Sisi officially declared Egypt's new president

The former army chief won nearly 97 percent of the valid votes.

Sisi officially declared Egypt's new president

World Bulletin / News Desk

Egypt's electoral commission on Tuesday declared former army chief Abdel-Fatah al-Sisi the country's new president, saying he received some 23.7 million valid votes in last week's polls.

Commission head Judge Anwar al-Asi said that 25,578,223 out of nearly 54 million eligible voters had cast their ballots in the polls with a voter turnout of 47.45 percent.

Al-Sisi secured 23,780,104 out of 24,537,615 valid votes or nearly 97 percent of the total, al-Asi announced at a press conference in Cairo.

Al-Sisi's sole competitor, leftist candidate Hamdeen Sabahi, received a meager 757,511 votes, representing 3.9 percent of the total valid votes.

Al-Asi said that 25,260,190 had voted in the polls, held on May 26-28 across Egypt's 27 provinces.

He added that 318,033 Egyptian expatriates had cast ballots, 296,628 of which went to the ex-army chief, while Sabahi received only 17,207.

Sabahi failed to surpass the number of spoiled ballots, which the commission put at nearly one million.

According to the law, spoiled ballots are not included in final results and are only calculated in the turnout rate.

Unofficial vote counts released after last week's voting confirmed al-Sisi's domination of the polls, which had been widely seen as a forgone conclusion due to the popularity he was thought to have garnered since the army's ouster of elected president Mohamed Morsi last July.

Sabahi conceded defeat last week but voiced serious doubt about the turnout figures, which he described as "an insult to the intelligence of the Egyptian people."

He alluded to an apparent surge of voters after the election commission had extended the two-day vote by an extra day, in a move some observers feared would undermine the polls' credibility.

The decision came amid media reports of an unexpectedly low turnout on the first two days of the balloting, prompting interim authorities to take a raft of surprise measures, such as declaring the second day of voting an official holiday and suspending public transport fees to encourage voting.

Judge al-Asi defended the vote extension during his Tuesday press conference, saying 10 percent out of the total voters inside Egypt cast their ballots on the extra voting day.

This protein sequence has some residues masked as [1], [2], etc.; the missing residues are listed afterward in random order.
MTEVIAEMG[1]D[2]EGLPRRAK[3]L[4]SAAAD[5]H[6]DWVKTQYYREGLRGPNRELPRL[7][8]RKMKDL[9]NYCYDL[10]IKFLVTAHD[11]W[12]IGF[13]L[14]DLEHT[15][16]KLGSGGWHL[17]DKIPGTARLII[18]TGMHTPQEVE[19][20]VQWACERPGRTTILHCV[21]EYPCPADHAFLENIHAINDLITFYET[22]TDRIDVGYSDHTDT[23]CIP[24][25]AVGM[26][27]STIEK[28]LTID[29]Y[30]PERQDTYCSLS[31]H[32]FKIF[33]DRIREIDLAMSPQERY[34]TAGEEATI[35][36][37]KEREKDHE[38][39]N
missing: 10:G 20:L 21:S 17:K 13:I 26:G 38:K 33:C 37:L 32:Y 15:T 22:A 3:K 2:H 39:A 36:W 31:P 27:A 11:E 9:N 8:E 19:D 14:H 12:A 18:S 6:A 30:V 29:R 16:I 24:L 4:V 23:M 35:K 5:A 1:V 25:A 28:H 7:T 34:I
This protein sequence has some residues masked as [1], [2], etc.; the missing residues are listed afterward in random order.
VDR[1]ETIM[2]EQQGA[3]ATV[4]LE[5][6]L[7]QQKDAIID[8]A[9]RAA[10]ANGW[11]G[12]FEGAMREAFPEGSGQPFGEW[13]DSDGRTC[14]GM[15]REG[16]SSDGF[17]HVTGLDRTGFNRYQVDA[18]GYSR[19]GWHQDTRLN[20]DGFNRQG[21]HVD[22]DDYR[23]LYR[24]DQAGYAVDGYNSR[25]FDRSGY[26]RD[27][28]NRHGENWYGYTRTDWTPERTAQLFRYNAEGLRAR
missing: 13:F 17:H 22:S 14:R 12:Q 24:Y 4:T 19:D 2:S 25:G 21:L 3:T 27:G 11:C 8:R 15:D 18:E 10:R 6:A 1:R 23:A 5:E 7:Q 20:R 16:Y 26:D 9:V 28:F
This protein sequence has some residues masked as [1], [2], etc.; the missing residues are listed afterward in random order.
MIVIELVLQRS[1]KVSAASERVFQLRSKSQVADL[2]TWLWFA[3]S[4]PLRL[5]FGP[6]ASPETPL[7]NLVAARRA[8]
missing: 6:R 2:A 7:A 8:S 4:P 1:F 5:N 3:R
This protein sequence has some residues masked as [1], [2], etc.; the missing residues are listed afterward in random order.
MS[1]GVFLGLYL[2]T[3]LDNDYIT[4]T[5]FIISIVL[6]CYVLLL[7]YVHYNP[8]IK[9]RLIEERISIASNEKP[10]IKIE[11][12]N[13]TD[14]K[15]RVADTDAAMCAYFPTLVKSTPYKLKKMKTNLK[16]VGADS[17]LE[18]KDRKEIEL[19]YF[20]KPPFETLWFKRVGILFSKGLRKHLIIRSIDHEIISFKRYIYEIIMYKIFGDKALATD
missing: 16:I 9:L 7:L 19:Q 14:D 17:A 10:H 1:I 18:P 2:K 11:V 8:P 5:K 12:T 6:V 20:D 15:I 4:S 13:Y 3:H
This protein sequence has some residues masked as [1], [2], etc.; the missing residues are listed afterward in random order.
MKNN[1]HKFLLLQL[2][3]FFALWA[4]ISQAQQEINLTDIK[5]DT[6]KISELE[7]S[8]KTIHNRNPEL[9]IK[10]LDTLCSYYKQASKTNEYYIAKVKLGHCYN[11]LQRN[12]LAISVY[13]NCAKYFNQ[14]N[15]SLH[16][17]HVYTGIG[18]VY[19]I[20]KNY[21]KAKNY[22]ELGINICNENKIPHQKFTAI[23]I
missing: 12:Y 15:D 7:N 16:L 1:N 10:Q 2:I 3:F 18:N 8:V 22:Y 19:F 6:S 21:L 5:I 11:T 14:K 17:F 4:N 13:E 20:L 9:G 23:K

The electoral commission had initially planned to announce the results on Thursday, June 5.

However, electoral commission member Abdel-aziz Salman later said the announcement would be brought forward so as not to coincide with the anniversary of the 1967 Six-Day War – referred to in Egypt as the "Naksa" or "Setback" – in which Egypt suffered a humiliating military defeat by Israel.

In a TV address on Tuesday, al-Sisi thanked Egyptian voters, who had turned out to cast their ballot in the polls, and his main competitor Sabahi for "providing a serious chance for holding democratic election".

Al-Sisi's campaign, meanwhile, said that the former army chief had received a phone call from Sabahi during which the latter congratulated al-Sisi on his electoral victory.

Al-Sisi is expected to be sworn in early next week before the country's Supreme Constitutional Court.

The army-installed interim President Adly Mansour has invited ruling monarchs and heads of state from around the world to participate in an elaborate inauguration ceremony, presidential sources have said.

The presidential polls, the second since Egypt's 2011 uprising, constituted the second phase of an army-imposed transitional roadmap unveiled by al-Sisi in the wake of Morsi's ouster last July.

The vote was widely boycotted by supporters of ousted president Morsi and youth groups opposed to the election of yet another military man as president.


Last Mod: 04 Haziran 2014, 09:40
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